Speculation on the timing and nature of Late Pleistocene hunter-gatherer colonization of the Tibetan Plateau

P. Jeffrey Brantingham, Haizhou Ma, J. W. Olsen, Xing Gao, D. B. Madsen, D. E. Rhode

Research output: Contribution to journalArticlepeer-review

57 Scopus citations


Hunter-gatherer populations in greater northeast Asia experienced dramatic range expansions during the early Upper Paleolithic (45-22 ka) and the late Upper Paleolithic (18-10 ka), both of which led to intensive occupations of cold desert environments including the Mongolian Gobi and northwest China. Range contractions under the cold, arid extremes of the Last Glacial Maximum (LGM, 22 -18 ka) may have entailed widespread population extirpations. The high elevation Qinghai-Tibetan Plateau is significantly more extreme in both climate and environment than either the Gobi or the Siberian taiga forests, and provides an ideal setting to test fundamental models of human biogeography in the context of regional population fluctuations. The area is presently occupied primarily by nomadic pastoralists, but it is clear that these complex middle Holocene (<6 ka) economic adaptations were not a necessary prerequisite for successful colonization of the high elevation Plateau. Exploratory field-work in 2000-2001 has established that Upper Paleolithic hunter-gatherers were present on the Qinghai-Tibetan Plateau by at least 12 ka and possibly much earlier. A speculative model for the colonization process is developed and preliminary archaeological data in support of the model are presented.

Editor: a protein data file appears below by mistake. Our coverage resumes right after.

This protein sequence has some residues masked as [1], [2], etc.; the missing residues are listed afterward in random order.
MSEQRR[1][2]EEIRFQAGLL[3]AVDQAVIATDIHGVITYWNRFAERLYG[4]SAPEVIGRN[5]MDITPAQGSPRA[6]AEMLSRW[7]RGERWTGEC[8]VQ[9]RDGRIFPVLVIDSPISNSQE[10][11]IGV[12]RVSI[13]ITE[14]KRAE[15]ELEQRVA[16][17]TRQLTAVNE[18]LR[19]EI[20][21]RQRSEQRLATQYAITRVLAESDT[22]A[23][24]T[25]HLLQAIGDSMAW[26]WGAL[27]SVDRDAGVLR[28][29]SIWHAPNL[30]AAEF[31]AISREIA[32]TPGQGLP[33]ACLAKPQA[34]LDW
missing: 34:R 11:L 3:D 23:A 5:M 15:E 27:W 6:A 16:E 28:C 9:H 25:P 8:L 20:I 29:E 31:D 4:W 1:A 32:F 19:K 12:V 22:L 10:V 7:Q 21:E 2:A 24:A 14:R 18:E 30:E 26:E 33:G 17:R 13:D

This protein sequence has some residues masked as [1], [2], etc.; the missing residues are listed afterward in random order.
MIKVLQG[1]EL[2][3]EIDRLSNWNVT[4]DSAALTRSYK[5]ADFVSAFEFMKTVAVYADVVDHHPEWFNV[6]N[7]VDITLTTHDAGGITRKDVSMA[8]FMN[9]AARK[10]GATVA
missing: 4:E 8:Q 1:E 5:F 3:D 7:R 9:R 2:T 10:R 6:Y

Original languageEnglish (US)
Pages (from-to)1510-1516
Number of pages7
JournalChinese Science Bulletin
Issue number14
StatePublished - 2003


  • China
  • Climate change
  • Late Pleistocene
  • Upper Paleolithic

ASJC Scopus subject areas

  • General


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